One evening in June 1998, former President Daniel arap Moi with his entire band of uniformed and plainclothes security officers and State House officials went to the then Kitui District on a meet the people tour.
Unknown to many, Mzee Moi had decided to spend the night in Kitui and his handlers were making last-ditch efforts to convert a humble homestead in the sleepy Kyondoni village into a State Lodge.
The home belonged to the Minister for Environment Francis Nyenze who had won the Kitui West parliamentary seat on a Kanu ticket in 1997 elections.
Nyenze’s wife, Edith, who is the area MP remembers the visit by the former Head of State which took Kitui residents by surprise.
Mrs Nyenze recalls getting a call earlier in the day from her husband informing her that the president would be touring Kitui and would be their overnight guest. She was required to make adequate preparations.
“I laughed it off thinking it was a joke. I wondered how the president would sleep at our village home. I assumed if he was to sleep in Kitui, he would spend the night at the District Commissioner’s house,” Mrs Nyenze says.
But what she thought was a joke turned out to be a serious affair when her husband called again to confirm that indeed the president would be their guest.
“When I realised he was serious, I quickly mobilised people to clean the home and re-arrange things in the house,” Mrs Nyenze, who was then the principal at Kyondoni Girls Secondary School said yesterday.
The people who arrived first were security men and State House officials, including cooks who immediately took charge of her home, making requisite adjustments in the four-bedroomed house for the president’s comfort.
Where he dined
While taking us on a tour of the house from the sitting room where Moi met his ministers from Ukambani to the dining room to where he spent the night and to the bathroom, Mrs Nyenze’s face lit up, remembering every detail as if it happened yesterday.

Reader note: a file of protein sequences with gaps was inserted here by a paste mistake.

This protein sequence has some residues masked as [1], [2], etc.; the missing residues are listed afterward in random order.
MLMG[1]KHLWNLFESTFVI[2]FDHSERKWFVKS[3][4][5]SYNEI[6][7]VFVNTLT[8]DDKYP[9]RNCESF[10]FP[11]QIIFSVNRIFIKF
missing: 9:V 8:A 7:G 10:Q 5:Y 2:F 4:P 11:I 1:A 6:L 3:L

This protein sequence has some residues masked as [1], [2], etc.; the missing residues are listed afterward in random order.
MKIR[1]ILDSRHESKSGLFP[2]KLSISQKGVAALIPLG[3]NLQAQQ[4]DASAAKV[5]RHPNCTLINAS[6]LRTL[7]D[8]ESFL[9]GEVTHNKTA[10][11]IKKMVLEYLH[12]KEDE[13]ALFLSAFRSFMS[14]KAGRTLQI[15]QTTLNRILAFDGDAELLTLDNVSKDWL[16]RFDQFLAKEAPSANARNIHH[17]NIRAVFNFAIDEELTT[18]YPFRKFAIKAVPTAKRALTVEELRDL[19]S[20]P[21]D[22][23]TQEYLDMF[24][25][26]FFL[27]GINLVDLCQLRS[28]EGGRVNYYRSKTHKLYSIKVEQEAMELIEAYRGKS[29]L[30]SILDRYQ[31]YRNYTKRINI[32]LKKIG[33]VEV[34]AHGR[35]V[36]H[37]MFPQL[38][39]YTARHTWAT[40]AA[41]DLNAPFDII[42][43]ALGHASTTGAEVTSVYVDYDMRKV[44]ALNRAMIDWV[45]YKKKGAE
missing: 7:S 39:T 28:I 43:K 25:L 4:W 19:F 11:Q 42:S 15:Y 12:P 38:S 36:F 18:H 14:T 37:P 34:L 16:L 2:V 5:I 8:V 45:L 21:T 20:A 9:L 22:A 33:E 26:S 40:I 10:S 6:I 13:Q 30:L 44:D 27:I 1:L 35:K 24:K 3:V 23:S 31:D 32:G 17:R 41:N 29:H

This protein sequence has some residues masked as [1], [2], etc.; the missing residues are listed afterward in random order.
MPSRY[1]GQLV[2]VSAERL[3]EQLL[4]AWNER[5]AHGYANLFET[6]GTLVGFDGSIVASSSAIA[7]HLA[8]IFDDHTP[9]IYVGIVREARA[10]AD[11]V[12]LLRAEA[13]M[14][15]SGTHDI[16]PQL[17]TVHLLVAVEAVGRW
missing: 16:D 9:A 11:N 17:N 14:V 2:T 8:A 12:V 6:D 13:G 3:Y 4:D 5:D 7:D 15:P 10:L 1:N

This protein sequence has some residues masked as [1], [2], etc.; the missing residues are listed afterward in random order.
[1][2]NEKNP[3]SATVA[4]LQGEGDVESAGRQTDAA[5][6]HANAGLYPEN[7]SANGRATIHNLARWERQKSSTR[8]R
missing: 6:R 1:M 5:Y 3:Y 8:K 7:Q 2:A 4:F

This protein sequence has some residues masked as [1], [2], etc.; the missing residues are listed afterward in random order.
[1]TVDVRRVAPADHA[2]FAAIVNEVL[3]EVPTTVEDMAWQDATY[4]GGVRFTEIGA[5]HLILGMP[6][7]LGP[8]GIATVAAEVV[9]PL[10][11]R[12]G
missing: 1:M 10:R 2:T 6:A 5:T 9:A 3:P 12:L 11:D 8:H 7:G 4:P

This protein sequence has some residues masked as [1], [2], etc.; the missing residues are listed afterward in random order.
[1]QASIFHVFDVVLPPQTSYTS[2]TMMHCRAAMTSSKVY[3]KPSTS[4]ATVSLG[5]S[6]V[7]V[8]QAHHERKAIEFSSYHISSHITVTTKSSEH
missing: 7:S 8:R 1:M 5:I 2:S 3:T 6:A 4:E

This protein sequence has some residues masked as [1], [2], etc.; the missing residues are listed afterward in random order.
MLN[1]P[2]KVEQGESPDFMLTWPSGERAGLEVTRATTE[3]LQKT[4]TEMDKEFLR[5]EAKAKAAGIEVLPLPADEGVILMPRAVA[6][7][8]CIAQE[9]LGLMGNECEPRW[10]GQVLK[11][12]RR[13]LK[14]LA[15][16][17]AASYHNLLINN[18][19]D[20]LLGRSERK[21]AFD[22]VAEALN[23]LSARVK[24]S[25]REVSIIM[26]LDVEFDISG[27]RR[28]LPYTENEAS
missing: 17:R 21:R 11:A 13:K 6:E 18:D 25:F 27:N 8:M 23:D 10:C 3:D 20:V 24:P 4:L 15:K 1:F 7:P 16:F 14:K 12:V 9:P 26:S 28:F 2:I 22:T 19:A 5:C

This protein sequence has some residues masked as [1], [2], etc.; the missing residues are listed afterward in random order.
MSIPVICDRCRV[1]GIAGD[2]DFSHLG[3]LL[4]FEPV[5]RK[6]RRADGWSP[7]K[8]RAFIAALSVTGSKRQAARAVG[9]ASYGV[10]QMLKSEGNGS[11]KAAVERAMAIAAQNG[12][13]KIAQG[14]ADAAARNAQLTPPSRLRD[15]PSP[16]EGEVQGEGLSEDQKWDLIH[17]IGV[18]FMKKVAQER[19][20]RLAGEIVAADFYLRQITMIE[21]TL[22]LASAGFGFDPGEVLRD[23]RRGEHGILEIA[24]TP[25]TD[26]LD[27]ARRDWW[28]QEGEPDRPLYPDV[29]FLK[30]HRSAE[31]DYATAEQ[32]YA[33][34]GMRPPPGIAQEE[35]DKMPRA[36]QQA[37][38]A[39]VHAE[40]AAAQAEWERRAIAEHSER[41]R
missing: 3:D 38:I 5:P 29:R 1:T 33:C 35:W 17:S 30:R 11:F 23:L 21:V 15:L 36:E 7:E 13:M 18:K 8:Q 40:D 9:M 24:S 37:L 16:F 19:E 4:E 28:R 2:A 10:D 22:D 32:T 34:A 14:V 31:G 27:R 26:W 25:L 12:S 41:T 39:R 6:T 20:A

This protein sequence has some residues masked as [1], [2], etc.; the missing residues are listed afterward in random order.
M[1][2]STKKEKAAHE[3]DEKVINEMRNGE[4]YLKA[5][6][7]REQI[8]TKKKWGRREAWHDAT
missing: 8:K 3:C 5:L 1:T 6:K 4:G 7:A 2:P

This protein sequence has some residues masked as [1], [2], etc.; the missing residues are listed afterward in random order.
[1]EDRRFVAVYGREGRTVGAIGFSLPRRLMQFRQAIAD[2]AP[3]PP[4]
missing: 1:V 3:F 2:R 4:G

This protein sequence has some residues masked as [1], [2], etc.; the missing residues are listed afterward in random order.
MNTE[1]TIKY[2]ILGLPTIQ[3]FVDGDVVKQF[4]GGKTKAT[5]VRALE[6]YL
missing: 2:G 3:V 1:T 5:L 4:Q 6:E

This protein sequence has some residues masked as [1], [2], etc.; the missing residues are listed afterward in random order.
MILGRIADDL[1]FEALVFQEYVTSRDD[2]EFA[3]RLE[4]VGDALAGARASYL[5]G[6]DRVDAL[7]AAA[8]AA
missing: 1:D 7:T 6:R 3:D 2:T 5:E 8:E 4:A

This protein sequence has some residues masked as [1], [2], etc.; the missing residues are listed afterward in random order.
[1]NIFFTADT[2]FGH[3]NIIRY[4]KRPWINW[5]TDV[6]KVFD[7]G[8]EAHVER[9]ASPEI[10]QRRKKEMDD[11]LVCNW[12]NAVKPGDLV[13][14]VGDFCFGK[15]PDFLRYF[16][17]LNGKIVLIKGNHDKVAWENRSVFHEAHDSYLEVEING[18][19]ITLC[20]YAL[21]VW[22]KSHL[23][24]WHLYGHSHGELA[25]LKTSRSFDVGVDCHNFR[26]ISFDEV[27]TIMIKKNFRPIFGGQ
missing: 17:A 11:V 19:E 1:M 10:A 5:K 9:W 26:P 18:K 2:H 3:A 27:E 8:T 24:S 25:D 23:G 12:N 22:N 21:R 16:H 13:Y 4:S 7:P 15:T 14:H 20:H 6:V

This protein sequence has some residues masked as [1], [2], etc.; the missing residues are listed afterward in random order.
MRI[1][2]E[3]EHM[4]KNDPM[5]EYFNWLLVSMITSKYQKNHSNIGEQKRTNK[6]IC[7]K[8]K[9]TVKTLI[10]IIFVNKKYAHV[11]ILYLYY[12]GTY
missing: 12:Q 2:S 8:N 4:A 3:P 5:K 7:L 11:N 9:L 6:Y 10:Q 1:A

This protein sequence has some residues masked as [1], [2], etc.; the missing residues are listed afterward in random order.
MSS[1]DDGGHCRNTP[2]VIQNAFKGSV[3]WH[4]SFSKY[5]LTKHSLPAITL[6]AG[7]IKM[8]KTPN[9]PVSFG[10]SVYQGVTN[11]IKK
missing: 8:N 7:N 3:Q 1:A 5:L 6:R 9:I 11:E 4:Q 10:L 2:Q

“This is actually where he had his dinner. And this is the bedroom where he slept,” she said, adding: “I think I should make the house a museum of sorts, complete with Moi’s portraits and those of my late husband.”
The following morning, Moi, an early riser had his breakfast at the living room, together with the ministers who included Kalonzo Musyoka, Gideon Ndambuki, Joseph Kamotho and Kilome MP Tony Ndilinge among others. After the breakfast, Moi planted a tree in the homestead in line with his call to conserve the environment.
“He struck us as a humble and accommodative leader. I had never been that close to the president. We were honoured to host him,” she noted, breaking into laughter as she recalled how after Moi’s departure, a whole village descended on her homestead, some too curious to see where the president slept while others just wanted to sit where he sat.
From Nyenze’s home, Moi visited the nearby Kyondoni Girls Secondary School where he donated Sh1 million. The money was used to construct an administration block and classrooms. He later invited AIC Kyondoni choir to his Kabarak home after enjoying their ballads.
Songs he loved
Mrs Nancy Musyoki, who was the choir conductor recalled their visit to Kabarak with nostalgia. She said that as her 40-member troupe belted song after another, she would tactfully grab the Head of State by the hand who would happily join in dancing and singing. “We were pleased to entertain him. He was very warm,” said the 68-year-old. Nyenze was a guitarist in the choir.
While in Kitui, the president’s convoy snaked its way to Mutonguni market where Moi endorsed the candidature of Ivia Mbuvu who was running as a councillor for Kakeani Ward on a Kanu ticket in a by-election.
The visit by Moi, Mrs Nyenze said, brought good tidings for the community.